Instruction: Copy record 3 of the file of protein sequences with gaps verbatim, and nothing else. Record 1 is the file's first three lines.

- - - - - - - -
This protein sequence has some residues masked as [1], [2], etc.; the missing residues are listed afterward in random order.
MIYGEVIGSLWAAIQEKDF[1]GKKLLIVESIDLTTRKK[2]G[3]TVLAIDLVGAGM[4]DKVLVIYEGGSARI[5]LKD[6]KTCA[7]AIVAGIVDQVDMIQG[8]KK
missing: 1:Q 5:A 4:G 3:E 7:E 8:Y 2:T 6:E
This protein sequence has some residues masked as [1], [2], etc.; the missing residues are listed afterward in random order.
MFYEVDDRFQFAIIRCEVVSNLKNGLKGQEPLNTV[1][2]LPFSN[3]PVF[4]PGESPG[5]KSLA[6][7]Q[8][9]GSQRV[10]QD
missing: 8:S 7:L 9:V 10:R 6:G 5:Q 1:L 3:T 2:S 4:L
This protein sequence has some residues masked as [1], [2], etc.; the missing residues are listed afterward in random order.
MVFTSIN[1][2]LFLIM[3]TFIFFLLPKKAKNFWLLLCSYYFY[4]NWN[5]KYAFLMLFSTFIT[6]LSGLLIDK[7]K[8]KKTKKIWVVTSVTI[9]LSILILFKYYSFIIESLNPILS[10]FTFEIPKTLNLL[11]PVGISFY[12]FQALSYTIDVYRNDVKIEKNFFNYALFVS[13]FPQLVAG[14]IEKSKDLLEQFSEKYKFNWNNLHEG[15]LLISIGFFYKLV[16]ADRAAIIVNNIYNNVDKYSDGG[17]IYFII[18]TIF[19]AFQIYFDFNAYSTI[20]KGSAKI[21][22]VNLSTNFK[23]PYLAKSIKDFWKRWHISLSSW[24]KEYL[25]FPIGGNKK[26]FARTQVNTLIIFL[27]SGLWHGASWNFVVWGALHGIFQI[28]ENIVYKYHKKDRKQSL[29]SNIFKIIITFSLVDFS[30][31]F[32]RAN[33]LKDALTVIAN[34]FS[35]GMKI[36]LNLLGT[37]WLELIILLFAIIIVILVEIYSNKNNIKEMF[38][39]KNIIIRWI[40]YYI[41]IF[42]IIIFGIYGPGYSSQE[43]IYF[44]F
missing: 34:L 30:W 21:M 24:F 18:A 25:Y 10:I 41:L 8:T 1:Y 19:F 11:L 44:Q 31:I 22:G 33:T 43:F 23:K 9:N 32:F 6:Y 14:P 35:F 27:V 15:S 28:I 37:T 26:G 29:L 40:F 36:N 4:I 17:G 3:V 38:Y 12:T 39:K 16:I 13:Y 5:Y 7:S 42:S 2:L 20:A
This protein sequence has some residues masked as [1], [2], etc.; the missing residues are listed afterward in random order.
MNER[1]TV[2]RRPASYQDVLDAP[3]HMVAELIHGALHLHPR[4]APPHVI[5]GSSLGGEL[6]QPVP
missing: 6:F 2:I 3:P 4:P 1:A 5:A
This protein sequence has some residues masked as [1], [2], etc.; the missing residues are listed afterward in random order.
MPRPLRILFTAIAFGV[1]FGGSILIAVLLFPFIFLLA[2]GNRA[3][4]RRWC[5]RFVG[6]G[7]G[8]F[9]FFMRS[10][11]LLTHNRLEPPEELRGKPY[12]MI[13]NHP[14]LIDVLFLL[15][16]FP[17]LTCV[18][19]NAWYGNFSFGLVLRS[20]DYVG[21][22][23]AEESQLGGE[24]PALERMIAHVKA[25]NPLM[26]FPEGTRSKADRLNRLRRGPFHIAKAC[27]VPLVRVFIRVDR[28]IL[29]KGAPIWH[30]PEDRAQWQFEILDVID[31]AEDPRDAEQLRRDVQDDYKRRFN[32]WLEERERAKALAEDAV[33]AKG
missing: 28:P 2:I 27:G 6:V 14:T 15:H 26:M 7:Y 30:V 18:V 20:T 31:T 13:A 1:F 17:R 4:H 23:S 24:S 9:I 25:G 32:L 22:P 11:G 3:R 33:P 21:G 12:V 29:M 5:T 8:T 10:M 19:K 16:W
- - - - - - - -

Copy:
This protein sequence has some residues masked as [1], [2], etc.; the missing residues are listed afterward in random order.
MVFTSIN[1][2]LFLIM[3]TFIFFLLPKKAKNFWLLLCSYYFY[4]NWN[5]KYAFLMLFSTFIT[6]LSGLLIDK[7]K[8]KKTKKIWVVTSVTI[9]LSILILFKYYSFIIESLNPILS[10]FTFEIPKTLNLL[11]PVGISFY[12]FQALSYTIDVYRNDVKIEKNFFNYALFVS[13]FPQLVAG[14]IEKSKDLLEQFSEKYKFNWNNLHEG[15]LLISIGFFYKLV[16]ADRAAIIVNNIYNNVDKYSDGG[17]IYFII[18]TIF[19]AFQIYFDFNAYSTI[20]KGSAKI[21][22]VNLSTNFK[23]PYLAKSIKDFWKRWHISLSSW[24]KEYL[25]FPIGGNKK[26]FARTQVNTLIIFL[27]SGLWHGASWNFVVWGALHGIFQI[28]ENIVYKYHKKDRKQSL[29]SNIFKIIITFSLVDFS[30][31]F[32]RAN[33]LKDALTVIAN[34]FS[35]GMKI[36]LNLLGT[37]WLELIILLFAIIIVILVEIYSNKNNIKEMF[38][39]KNIIIRWI[40]YYI[41]IF[42]IIIFGIYGPGYSSQE[43]IYF[44]F
missing: 34:L 30:W 21:M 24:F 18:A 25:Y 10:I 41:L 8:T 1:Y 19:F 11:L 44:Q 31:I 22:G 33:T 43:F 23:K 9:N 32:F 6:Y 14:P 35:F 27:V 15:S 28:I 37:T 26:G 29:L 40:F 36:N 4:I 17:G 3:V 38:Y 12:T 39:K 16:I 13:Y 5:Y 7:S 42:S 2:L 20:A